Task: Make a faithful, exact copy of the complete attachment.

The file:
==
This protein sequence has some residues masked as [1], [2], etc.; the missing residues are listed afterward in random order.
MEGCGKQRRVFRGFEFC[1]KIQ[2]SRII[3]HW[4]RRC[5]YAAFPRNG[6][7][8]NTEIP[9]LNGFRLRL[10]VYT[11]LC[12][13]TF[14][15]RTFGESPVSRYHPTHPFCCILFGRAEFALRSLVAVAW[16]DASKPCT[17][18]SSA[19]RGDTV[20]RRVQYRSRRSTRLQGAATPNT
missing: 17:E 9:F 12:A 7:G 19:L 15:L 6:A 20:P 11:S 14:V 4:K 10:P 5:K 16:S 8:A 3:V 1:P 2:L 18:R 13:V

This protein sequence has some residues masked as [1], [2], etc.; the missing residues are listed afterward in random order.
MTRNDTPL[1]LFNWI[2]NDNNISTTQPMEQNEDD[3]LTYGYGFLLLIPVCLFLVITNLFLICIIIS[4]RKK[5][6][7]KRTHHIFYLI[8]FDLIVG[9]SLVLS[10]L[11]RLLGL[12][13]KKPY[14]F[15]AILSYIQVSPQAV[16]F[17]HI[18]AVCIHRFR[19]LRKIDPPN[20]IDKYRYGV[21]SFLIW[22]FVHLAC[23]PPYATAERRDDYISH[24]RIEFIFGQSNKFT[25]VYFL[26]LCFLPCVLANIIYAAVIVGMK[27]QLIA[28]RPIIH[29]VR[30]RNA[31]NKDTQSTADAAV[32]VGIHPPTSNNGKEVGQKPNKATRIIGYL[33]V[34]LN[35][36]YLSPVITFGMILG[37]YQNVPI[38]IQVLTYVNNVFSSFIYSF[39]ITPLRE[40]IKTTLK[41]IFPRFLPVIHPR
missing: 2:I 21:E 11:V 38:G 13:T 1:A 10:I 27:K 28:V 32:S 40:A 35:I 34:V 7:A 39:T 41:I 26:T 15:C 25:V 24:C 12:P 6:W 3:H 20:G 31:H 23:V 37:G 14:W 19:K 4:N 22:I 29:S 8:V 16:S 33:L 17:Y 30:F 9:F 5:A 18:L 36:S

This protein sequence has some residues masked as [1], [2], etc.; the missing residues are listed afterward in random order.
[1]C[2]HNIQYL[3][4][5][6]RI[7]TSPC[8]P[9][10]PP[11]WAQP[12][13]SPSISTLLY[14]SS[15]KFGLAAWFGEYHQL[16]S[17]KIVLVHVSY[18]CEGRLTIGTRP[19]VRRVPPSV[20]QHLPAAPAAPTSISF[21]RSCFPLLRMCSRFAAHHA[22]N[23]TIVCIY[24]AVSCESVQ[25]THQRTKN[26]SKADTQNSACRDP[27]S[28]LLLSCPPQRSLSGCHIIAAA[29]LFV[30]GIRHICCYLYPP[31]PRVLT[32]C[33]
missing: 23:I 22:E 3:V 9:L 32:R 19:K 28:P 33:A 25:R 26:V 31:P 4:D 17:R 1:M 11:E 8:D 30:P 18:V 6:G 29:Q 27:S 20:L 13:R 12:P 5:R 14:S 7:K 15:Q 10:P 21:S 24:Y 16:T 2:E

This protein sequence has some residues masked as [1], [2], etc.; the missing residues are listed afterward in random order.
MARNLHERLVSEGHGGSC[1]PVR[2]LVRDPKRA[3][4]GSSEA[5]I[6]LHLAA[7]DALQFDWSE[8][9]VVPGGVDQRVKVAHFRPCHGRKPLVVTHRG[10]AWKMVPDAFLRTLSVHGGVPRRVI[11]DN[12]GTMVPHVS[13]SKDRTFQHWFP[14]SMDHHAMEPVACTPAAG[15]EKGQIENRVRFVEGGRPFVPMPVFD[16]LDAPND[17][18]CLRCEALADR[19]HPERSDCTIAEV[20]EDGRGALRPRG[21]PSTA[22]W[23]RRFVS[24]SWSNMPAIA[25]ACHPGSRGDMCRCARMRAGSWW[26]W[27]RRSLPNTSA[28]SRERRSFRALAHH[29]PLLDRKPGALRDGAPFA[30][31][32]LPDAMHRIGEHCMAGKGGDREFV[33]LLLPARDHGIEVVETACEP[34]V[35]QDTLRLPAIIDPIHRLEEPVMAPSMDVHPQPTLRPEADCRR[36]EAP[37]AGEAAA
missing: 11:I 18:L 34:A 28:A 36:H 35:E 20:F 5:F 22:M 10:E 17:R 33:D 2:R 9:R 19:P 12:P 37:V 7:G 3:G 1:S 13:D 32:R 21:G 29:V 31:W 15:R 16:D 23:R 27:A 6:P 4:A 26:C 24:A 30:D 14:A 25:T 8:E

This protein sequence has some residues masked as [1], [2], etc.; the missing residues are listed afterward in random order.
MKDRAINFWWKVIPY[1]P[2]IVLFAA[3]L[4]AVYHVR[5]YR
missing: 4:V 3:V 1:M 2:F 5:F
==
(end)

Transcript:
This protein sequence has some residues masked as [1], [2], etc.; the missing residues are listed afterward in random order.
MEGCGKQRRVFRGFEFC[1]KIQ[2]SRII[3]HW[4]RRC[5]YAAFPRNG[6][7][8]NTEIP[9]LNGFRLRL[10]VYT[11]LC[12][13]TF[14][15]RTFGESPVSRYHPTHPFCCILFGRAEFALRSLVAVAW[16]DASKPCT[17][18]SSA[19]RGDTV[20]RRVQYRSRRSTRLQGAATPNT
missing: 17:E 9:F 12:A 7:G 19:L 15:L 6:A 20:P 11:S 14:V 4:K 10:P 5:K 16:S 8:A 3:V 1:P 2:L 18:R 13:V

This protein sequence has some residues masked as [1], [2], etc.; the missing residues are listed afterward in random order.
MTRNDTPL[1]LFNWI[2]NDNNISTTQPMEQNEDD[3]LTYGYGFLLLIPVCLFLVITNLFLICIIIS[4]RKK[5][6][7]KRTHHIFYLI[8]FDLIVG[9]SLVLS[10]L[11]RLLGL[12][13]KKPY[14]F[15]AILSYIQVSPQAV[16]F[17]HI[18]AVCIHRFR[19]LRKIDPPN[20]IDKYRYGV[21]SFLIW[22]FVHLAC[23]PPYATAERRDDYISH[24]RIEFIFGQSNKFT[25]VYFL[26]LCFLPCVLANIIYAAVIVGMK[27]QLIA[28]RPIIH[29]VR[30]RNA[31]NKDTQSTADAAV[32]VGIHPPTSNNGKEVGQKPNKATRIIGYL[33]V[34]LN[35][36]YLSPVITFGMILG[37]YQNVPI[38]IQVLTYVNNVFSSFIYSF[39]ITPLRE[40]IKTTLK[41]IFPRFLPVIHPR
missing: 2:I 21:E 11:V 38:G 13:T 1:A 10:I 27:K 28:V 32:S 40:A 35:I 34:V 7:A 39:T 41:I 26:T 15:C 25:V 24:C 12:P 6:W 3:H 20:G 31:H 23:V 37:G 14:W 19:K 4:N 22:I 29:S 8:V 16:S 33:L 17:Y 30:F 9:F 5:A 18:L 36:S

This protein sequence has some residues masked as [1], [2], etc.; the missing residues are listed afterward in random order.
[1]C[2]HNIQYL[3][4][5][6]RI[7]TSPC[8]P[9][10]PP[11]WAQP[12][13]SPSISTLLY[14]SS[15]KFGLAAWFGEYHQL[16]S[17]KIVLVHVSY[18]CEGRLTIGTRP[19]VRRVPPSV[20]QHLPAAPAAPTSISF[21]RSCFPLLRMCSRFAAHHA[22]N[23]TIVCIY[24]AVSCESVQ[25]THQRTKN[26]SKADTQNSACRDP[27]S[28]LLLSCPPQRSLSGCHIIAAA[29]LFV[30]GIRHICCYLYPP[31]PRVLT[32]C[33]
missing: 23:I 22:E 3:V 9:L 32:R 19:K 28:P 33:A 25:R 26:V 31:P 4:D 17:R 1:M 11:E 8:D 30:P 18:V 6:G 29:Q 27:S 20:L 13:R 12:P 5:R 14:S 7:K 15:Q 10:P 21:S 24:Y 16:T 2:E

This protein sequence has some residues masked as [1], [2], etc.; the missing residues are listed afterward in random order.
MARNLHERLVSEGHGGSC[1]PVR[2]LVRDPKRA[3][4]GSSEA[5]I[6]LHLAA[7]DALQFDWSE[8][9]VVPGGVDQRVKVAHFRPCHGRKPLVVTHRG[10]AWKMVPDAFLRTLSVHGGVPRRVI[11]DN[12]GTMVPHVS[13]SKDRTFQHWFP[14]SMDHHAMEPVACTPAAG[15]EKGQIENRVRFVEGGRPFVPMPVFD[16]LDAPND[17][18]CLRCEALADR[19]HPERSDCTIAEV[20]EDGRGALRPRG[21]PSTA[22]W[23]RRFVS[24]SWSNMPAIA[25]ACHPGSRGDMCRCARMRAGSWW[26]W[27]RRSLPNTSA[28]SRERRSFRALAHH[29]PLLDRKPGALRDGAPFA[30][31][32]LPDAMHRIGEHCMAGKGGDREFV[33]LLLPARDHGIEVVETACEP[34]V[35]QDTLRLPAIIDPIHRLEEPVMAPSMDVHPQPTLRPEADCRR[36]EAP[37]AGEAAA
missing: 11:I 18:L 34:A 28:A 36:H 35:E 20:F 5:F 22:M 10:E 17:R 33:D 2:R 9:R 19:P 12:P 37:V 7:G 3:G 1:S 13:D 32:R 21:G 29:V 31:W 15:R 16:D 23:R 27:A 6:P 4:A 26:C 24:A 30:D 14:A 25:T 8:E

This protein sequence has some residues masked as [1], [2], etc.; the missing residues are listed afterward in random order.
MKDRAINFWWKVIPY[1]P[2]IVLFAA[3]L[4]AVYHVR[5]YR
missing: 4:V 3:V 1:M 2:F 5:F